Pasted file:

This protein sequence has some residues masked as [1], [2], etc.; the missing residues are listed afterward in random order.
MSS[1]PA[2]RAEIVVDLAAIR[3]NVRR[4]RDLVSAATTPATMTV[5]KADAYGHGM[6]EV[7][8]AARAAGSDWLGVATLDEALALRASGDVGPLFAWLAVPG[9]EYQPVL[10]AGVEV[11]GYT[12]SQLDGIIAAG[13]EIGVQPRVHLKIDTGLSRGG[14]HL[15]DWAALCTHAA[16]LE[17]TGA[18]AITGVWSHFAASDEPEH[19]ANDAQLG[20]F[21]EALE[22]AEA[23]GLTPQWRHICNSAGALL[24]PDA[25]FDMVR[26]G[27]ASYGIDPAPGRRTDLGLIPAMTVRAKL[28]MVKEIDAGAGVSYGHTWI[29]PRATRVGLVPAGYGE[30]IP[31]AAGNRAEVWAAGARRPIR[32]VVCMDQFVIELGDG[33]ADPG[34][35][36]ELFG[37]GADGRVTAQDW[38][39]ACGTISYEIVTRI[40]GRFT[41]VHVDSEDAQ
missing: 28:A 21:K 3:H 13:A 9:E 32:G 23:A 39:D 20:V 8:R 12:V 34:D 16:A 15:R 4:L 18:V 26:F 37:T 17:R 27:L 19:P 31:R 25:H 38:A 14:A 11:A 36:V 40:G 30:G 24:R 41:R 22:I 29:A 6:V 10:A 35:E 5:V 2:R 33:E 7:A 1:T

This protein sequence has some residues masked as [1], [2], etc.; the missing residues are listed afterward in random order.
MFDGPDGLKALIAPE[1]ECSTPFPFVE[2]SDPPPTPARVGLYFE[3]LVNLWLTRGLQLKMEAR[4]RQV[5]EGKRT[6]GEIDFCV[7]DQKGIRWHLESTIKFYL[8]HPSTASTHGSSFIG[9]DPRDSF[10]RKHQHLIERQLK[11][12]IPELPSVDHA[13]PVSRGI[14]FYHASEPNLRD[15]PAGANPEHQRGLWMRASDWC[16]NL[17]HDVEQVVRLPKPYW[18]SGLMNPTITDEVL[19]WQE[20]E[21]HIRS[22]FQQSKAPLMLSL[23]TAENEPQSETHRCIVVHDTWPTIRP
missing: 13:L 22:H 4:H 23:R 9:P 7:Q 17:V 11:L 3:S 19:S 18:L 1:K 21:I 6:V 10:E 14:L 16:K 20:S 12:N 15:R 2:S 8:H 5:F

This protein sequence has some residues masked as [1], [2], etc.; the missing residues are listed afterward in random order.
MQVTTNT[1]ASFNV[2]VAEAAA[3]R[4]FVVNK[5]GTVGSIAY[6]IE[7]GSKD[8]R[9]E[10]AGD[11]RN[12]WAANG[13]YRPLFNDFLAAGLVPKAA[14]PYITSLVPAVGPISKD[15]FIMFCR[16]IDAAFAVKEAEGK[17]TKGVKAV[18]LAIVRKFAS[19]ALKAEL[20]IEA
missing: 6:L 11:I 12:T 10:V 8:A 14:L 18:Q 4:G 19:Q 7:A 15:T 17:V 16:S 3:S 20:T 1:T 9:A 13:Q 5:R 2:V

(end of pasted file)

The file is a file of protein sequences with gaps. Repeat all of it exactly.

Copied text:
This protein sequence has some residues masked as [1], [2], etc.; the missing residues are listed afterward in random order.
MSS[1]PA[2]RAEIVVDLAAIR[3]NVRR[4]RDLVSAATTPATMTV[5]KADAYGHGM[6]EV[7][8]AARAAGSDWLGVATLDEALALRASGDVGPLFAWLAVPG[9]EYQPVL[10]AGVEV[11]GYT[12]SQLDGIIAAG[13]EIGVQPRVHLKIDTGLSRGG[14]HL[15]DWAALCTHAA[16]LE[17]TGA[18]AITGVWSHFAASDEPEH[19]ANDAQLG[20]F[21]EALE[22]AEA[23]GLTPQWRHICNSAGALL[24]PDA[25]FDMVR[26]G[27]ASYGIDPAPGRRTDLGLIPAMTVRAKL[28]MVKEIDAGAGVSYGHTWI[29]PRATRVGLVPAGYGE[30]IP[31]AAGNRAEVWAAGARRPIR[32]VVCMDQFVIELGDG[33]ADPG[34][35][36]ELFG[37]GADGRVTAQDW[38][39]ACGTISYEIVTRI[40]GRFT[41]VHVDSEDAQ
missing: 28:A 21:K 3:H 13:A 9:E 32:G 23:A 39:D 20:V 8:R 12:V 34:D 16:A 15:R 4:L 18:V 26:F 37:T 17:R 27:L 19:P 31:R 25:H 38:A 14:A 11:A 36:V 40:G 30:G 24:R 41:R 22:I 29:A 6:V 10:A 35:E 5:V 2:R 33:E 7:A 1:T

This protein sequence has some residues masked as [1], [2], etc.; the missing residues are listed afterward in random order.
MFDGPDGLKALIAPE[1]ECSTPFPFVE[2]SDPPPTPARVGLYFE[3]LVNLWLTRGLQLKMEAR[4]RQV[5]EGKRT[6]GEIDFCV[7]DQKGIRWHLESTIKFYL[8]HPSTASTHGSSFIG[9]DPRDSF[10]RKHQHLIERQLK[11][12]IPELPSVDHA[13]PVSRGI[14]FYHASEPNLRD[15]PAGANPEHQRGLWMRASDWC[16]NL[17]HDVEQVVRLPKPYW[18]SGLMNPTITDEVL[19]WQE[20]E[21]HIRS[22]FQQSKAPLMLSL[23]TAENEPQSETHRCIVVHDTWPTIRP
missing: 13:L 22:H 4:H 23:R 9:P 7:Q 17:V 11:L 3:S 19:S 18:L 1:K 21:I 6:V 10:E 14:L 16:K 20:S 12:N 15:R 2:S 8:H 5:F

This protein sequence has some residues masked as [1], [2], etc.; the missing residues are listed afterward in random order.
MQVTTNT[1]ASFNV[2]VAEAAA[3]R[4]FVVNK[5]GTVGSIAY[6]IE[7]GSKD[8]R[9]E[10]AGD[11]RN[12]WAANG[13]YRPLFNDFLAAGLVPKAA[14]PYITSLVPAVGPISKD[15]FIMFCR[16]IDAAFAVKEAEGK[17]TKGVKAV[18]LAIVRKFAS[19]ALKAEL[20]IEA
missing: 6:L 11:I 12:T 10:V 8:A 14:L 18:Q 4:G 19:Q 7:A 15:T 17:V 16:S 3:S 20:T 1:T 9:A 13:Q 5:R 2:V